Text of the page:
36. A monitoring system according to claim 34, wherein the communications link is selected from, at least one of a phone modem, network connection, communication, radio communication and other wireless communication systems, cellular communication, satellite communication, web access communication, and Internet access communication, and combinations thereof.
37. A monitoring system for at least one of detection, analysis, and evaluation of a target material in an environment; the monitoring system comprising:
means for acoustic wave sensing of a target material in an environment;
an amorphous fluoropolymer coating comprising tetrafluoroethylene (TEF) and perfluoro-2,2-dimethyl-1,3-dioxole (PDD) disposed on the surface of the means for sensing wherein the coating causes a signal change in relation to the concentration of at least one target material, wherein the coating simultaneously performs a function of a chemically sensitive layer and a protective layer; and
means for analyzing and evaluating a change in the coating due to interactions with the target material.
38. A monitoring system according to claim 37, wherein the means for means for analyzing and evaluating can provide at least one of real-time and near real-time detection, analysis, and evaluation of the target material.
39. A monitoring system according to claim 38, wherein the means for analyzing and evaluating provides information to parties over a communications link.
40. A sensor assembly for detection of target materials, the sensor assembly comprising:
a quartz crystal microbalance (QCM) sensor, the sensor comprising a quartz substrate, the quartz substrate comprises an AT-cut quartz crystal and gold electrodes;
an amorphous fluoropolymer material coating disposed on the quartz crystal microbalance (QCM) sensor, the amorphous fluoropolymer material coating comprising a thin layer having thickness-shear mode with a fundamental frequency of about 10 MHz.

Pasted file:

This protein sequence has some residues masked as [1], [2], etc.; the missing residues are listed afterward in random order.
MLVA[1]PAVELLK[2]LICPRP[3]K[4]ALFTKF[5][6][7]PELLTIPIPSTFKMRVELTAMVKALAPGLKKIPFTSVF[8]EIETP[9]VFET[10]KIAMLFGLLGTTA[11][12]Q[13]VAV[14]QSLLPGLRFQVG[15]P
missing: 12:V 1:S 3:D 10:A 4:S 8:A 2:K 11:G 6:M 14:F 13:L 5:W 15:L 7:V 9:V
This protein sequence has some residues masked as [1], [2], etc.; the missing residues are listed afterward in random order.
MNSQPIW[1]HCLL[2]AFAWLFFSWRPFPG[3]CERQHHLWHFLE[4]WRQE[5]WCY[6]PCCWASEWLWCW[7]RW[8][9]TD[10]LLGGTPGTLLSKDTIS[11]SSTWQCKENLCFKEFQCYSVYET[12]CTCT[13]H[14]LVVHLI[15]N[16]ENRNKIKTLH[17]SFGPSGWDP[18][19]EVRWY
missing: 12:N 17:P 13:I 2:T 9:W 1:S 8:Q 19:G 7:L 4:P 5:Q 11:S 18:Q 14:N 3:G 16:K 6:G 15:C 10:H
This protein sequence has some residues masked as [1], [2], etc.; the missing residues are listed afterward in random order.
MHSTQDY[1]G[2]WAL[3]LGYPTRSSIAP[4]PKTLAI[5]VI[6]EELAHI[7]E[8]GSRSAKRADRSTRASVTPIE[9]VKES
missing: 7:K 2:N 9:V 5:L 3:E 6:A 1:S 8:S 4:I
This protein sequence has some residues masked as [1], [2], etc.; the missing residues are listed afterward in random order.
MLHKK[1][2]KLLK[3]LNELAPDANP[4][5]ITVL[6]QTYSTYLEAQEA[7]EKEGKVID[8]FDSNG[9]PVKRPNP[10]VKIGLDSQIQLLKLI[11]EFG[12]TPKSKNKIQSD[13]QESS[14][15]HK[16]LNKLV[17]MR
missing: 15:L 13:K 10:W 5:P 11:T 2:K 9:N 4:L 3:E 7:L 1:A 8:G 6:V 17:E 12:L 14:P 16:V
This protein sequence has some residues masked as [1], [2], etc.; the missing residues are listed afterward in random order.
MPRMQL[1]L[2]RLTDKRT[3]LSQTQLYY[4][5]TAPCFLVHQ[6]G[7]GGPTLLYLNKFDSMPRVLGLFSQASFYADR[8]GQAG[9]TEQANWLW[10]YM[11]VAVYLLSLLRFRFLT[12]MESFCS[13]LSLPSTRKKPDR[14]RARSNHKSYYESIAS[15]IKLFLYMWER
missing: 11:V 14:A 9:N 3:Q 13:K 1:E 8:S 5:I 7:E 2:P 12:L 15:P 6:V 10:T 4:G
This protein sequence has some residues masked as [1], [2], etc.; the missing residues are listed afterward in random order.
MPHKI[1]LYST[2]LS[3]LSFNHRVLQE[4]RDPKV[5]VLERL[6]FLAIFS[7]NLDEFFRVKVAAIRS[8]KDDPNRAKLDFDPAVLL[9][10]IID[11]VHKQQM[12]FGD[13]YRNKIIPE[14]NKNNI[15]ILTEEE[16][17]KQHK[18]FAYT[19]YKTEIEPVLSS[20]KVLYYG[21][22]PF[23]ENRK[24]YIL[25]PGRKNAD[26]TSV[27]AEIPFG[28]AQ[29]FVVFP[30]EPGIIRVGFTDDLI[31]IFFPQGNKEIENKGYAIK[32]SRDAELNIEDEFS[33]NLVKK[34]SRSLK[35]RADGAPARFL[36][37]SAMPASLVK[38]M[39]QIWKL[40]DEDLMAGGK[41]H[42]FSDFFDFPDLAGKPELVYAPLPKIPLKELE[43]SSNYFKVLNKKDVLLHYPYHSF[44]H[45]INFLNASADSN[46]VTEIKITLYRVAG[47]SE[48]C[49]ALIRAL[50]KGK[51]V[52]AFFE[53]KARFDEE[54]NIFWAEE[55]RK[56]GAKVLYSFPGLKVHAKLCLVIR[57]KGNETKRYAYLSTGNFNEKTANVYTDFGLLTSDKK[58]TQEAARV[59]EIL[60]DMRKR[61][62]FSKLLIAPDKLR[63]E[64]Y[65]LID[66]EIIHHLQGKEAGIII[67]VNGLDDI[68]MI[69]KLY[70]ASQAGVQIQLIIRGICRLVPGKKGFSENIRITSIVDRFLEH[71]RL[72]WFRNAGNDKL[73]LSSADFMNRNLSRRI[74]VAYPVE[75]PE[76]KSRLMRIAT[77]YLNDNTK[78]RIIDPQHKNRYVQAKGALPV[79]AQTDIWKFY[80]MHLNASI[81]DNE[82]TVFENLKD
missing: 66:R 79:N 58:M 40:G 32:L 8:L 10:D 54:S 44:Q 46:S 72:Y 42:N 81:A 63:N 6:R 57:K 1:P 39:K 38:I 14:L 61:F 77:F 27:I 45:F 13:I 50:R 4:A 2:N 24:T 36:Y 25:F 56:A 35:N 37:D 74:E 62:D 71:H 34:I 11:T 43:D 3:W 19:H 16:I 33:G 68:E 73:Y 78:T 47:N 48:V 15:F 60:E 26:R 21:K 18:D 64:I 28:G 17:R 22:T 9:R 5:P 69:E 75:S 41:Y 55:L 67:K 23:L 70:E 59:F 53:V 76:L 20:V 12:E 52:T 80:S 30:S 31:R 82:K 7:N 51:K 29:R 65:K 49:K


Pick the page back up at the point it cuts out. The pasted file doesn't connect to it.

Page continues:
Description
BACKGROUND OF THE INVENTION

The invention relates to coating materials for sensors. In particular, the invention relates to coating materials for chemical sensors.

Sensors generally have varying configurations. Typically, a sensor is provided with a chemically sensitive film (often referred to as a “coating”) that is applied onto a surface of the sensor, for example onto a surface of a sensor piezoelectric crystal. Interactions of the film with a material to be detected (hereinafter “target material”), for example an analyte, can induce a change in at least one of mass and visco-elastic properties of the film. This change can be measured as a shift of the resonance frequency of the sensor's crystal. Further, the change may be related to the analyte concentration. For detection of analytes of differing natures, film and analyte interactions include, but are not limited to, hydrogen bonding, stacking, acid-base, electrostatic and size/shape recognition.

The sensor's configuration, materials, and other characteristics vary to define operational characteristics, resonance frequencies, and boundaries for the sensor. For example, differing piezoelectric materials in a sensor substrate operate differently, and thus may define the sensor's operational boundaries and characteristics. If a sensor comprises a quartz crystal microbalance (QCM) as a sensor substrate, the sensor typically operates by propagating mechanical oscillations generally perpendicularly between parallel faces of a thin, quartz-crystal piezoelectric element. If a sensor comprises a surface acoustic wave (SAW) device as a sensor substrate, mechanical oscillations are generally propagated in substantially up-and-down undulations at a radio frequency (RF) along the surface of a thin, piezoelectric element.